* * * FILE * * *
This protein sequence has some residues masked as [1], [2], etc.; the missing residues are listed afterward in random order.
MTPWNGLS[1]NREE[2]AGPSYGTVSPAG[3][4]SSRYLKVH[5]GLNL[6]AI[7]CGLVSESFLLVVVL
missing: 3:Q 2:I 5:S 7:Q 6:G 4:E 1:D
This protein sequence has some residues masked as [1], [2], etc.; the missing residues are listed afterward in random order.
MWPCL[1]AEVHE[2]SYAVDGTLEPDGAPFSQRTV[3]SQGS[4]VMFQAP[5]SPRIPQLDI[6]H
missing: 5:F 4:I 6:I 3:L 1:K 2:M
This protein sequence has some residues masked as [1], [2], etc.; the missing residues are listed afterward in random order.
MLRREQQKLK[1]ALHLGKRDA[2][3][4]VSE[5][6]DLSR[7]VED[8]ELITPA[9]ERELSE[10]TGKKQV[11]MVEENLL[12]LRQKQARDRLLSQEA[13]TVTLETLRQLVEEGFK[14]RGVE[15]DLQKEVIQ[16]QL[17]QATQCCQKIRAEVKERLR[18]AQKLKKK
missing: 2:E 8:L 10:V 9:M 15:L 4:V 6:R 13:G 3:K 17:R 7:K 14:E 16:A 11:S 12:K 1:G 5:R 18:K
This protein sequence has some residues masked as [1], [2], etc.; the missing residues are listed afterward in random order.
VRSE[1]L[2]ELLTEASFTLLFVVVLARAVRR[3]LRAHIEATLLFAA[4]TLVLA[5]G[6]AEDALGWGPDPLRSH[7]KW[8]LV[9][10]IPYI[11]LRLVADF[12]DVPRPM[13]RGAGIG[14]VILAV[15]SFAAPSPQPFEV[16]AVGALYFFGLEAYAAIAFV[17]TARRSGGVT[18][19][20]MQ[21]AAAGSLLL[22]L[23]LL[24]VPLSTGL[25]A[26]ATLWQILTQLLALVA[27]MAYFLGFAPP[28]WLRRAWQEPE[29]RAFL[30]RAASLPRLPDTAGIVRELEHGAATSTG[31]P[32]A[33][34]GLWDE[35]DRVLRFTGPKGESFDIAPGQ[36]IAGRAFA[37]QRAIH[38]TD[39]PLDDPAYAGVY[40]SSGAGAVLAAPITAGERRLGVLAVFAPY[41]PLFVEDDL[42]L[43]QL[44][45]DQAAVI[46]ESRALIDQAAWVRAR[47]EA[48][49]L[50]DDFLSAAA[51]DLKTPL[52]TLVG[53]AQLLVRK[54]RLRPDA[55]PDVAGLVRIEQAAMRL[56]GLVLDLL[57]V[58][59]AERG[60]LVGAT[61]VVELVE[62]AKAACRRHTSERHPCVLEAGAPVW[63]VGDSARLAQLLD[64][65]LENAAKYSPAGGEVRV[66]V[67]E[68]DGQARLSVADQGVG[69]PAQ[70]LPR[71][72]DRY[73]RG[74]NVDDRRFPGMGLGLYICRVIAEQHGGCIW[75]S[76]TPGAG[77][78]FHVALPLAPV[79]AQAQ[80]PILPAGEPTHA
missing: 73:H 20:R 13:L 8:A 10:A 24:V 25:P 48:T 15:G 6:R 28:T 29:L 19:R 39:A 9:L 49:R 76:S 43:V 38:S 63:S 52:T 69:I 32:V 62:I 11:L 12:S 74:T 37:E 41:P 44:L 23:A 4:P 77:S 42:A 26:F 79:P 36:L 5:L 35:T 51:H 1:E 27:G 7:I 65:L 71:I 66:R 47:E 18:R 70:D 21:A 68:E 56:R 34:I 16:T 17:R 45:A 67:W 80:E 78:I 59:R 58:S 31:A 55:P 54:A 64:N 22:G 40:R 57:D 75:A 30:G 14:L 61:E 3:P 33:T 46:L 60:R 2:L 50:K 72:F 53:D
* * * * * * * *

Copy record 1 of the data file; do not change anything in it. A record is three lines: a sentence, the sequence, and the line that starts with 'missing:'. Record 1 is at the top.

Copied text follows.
This protein sequence has some residues masked as [1], [2], etc.; the missing residues are listed afterward in random order.
MTPWNGLS[1]NREE[2]AGPSYGTVSPAG[3][4]SSRYLKVH[5]GLNL[6]AI[7]CGLVSESFLLVVVL
missing: 3:Q 2:I 5:S 7:Q 6:G 4:E 1:D